Mike Harris was a foul politician in every sense. He imposed amalgamation on the City of Toronto and its suburbs, flouting the democratic wishes of its citizens, which voted overwhelmingly in a referendum to reject it. That's because Harris didn't care the least about urban Ontario. He made the cold, cynical calculation that he could screw over the cities, particularly Toronto, to win enough rural votes to win a majority.
He was correct in his calculations, but that doesn't make it right. Harris then went on to bleed the cities, downloading services previously paid by the province onto them so he could say he was spending less. Yes, Harris' governments spent less, but the taxpayers started having to pay more, since they were put at the mercies of the corrupt bunglers running municipal governments. Part of Harris' legacy was creating such lasting bitterness towards the Progressive Conservatives that the party hasn't won a general election since he resigned as Premier.
Particularly worrisome is that Elliott is a supporter of Kathleen Wynne's depraved social experiment, a Sex Ed curriculum - the architect of which is a convicted pedophile - that introduces highly sexualized content to children at an inappropriately young age. Whether Elliott is sincere in the belief that such content is needed in the curriculum, or if she simply lacks the courage to stand up to the name-calling by Kathleen Wynne's Liberals towards any of its opponents is unimportant. Either scenario suggests she would make a poor leader.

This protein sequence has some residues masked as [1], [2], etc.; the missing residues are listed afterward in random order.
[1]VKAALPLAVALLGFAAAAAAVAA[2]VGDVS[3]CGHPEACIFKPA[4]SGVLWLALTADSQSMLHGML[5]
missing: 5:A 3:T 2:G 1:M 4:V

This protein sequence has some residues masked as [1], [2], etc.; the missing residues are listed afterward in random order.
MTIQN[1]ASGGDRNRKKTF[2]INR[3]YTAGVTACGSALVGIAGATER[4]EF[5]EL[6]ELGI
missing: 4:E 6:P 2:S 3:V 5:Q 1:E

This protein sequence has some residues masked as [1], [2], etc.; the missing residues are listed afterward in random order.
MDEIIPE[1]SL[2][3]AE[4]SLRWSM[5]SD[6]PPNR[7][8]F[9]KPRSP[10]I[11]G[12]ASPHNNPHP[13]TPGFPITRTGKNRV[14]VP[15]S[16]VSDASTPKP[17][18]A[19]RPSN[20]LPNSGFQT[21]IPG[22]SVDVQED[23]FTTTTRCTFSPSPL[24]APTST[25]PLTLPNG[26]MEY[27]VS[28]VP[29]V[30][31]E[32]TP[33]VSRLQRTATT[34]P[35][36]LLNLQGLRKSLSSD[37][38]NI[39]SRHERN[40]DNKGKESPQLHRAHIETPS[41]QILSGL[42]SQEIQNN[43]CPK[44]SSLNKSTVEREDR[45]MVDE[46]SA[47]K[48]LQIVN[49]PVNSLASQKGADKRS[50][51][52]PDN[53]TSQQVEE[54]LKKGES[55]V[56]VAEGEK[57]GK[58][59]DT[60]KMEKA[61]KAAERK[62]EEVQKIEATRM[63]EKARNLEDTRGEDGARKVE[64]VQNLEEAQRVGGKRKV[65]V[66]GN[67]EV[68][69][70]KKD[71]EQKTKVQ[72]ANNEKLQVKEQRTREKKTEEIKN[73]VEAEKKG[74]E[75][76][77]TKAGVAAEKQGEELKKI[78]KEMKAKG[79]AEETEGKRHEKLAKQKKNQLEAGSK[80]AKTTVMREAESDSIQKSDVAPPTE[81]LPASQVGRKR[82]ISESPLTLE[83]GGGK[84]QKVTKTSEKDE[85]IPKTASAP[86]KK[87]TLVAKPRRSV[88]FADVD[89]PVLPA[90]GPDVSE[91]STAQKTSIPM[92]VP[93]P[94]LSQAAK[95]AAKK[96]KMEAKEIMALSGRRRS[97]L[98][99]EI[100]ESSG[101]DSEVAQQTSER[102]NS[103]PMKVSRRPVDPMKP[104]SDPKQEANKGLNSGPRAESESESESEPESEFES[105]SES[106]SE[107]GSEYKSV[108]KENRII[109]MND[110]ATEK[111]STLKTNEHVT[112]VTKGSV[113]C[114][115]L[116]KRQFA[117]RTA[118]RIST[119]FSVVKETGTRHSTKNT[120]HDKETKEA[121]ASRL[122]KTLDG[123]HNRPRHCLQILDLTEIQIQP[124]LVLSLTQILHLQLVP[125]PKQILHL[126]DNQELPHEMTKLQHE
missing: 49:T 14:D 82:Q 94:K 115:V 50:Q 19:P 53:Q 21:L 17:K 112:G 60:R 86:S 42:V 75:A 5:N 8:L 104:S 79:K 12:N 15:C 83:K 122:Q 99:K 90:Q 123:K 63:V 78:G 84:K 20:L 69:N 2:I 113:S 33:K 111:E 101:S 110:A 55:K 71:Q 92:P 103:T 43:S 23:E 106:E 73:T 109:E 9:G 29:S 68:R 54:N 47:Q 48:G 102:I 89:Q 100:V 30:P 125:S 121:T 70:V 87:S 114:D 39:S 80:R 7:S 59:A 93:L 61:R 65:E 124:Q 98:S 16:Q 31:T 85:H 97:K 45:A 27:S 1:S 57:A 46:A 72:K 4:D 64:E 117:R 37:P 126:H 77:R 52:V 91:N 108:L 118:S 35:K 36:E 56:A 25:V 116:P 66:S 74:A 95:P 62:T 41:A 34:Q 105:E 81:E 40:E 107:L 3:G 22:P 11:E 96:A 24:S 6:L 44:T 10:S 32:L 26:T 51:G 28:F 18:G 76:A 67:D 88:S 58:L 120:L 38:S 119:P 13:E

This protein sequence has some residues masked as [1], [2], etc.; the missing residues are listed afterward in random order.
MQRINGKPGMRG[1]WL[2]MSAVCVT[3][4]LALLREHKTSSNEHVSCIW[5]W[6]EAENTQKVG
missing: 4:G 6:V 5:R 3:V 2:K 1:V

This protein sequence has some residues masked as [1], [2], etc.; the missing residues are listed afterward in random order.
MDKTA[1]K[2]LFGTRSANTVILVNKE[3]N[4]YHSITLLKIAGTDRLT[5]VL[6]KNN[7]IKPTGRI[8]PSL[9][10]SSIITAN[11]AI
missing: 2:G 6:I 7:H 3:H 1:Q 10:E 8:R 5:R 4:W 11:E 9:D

If Ontario's PC's revert to a combination of poor leadership and promoting an implementation of Christine Elliott's version of watered-down Kathleen Wynne policies, it could eliminate any effective opposition in Ontario for a generation.
Patrick Brown promises something different. His experience on the federal level represents inclusiveness with Ontario's diverse population that the provincial party hasn't been able to achieve. His fiscal policies are sound.
He isn't antagonistic to non-political public service unions, like those of the firefighters and nurses, simply because they are unions. And Brown is committed to revising education in Ontario to focus on the basics of reading, science and math, rather than the half-dozen supposed gender identities Kathleen Wynne and Christine Elliott feel children should have as part of their schooling. Reshaping the party and forming an effective opposition are critical if the PC's hope to win an election, and Brown represents a break from the past that is much more credible than Christine Elliott's promise of "change."
Ontario could have had real change years ago if the PC's had found a different leader than Tim Hudak, someone with zero political instincts and all the charm of a jack-in-the-box popping out in a child's dark, quiet bedroom at 3 am.
The Progressive Conservatives have a choice this week to pick someone who can lead to bring about a new direction in Ontario, or someone who seems to want to lead because they think they are entitled to lead. Ontario needs a new direction, and that's why I voted for Patrick Brown.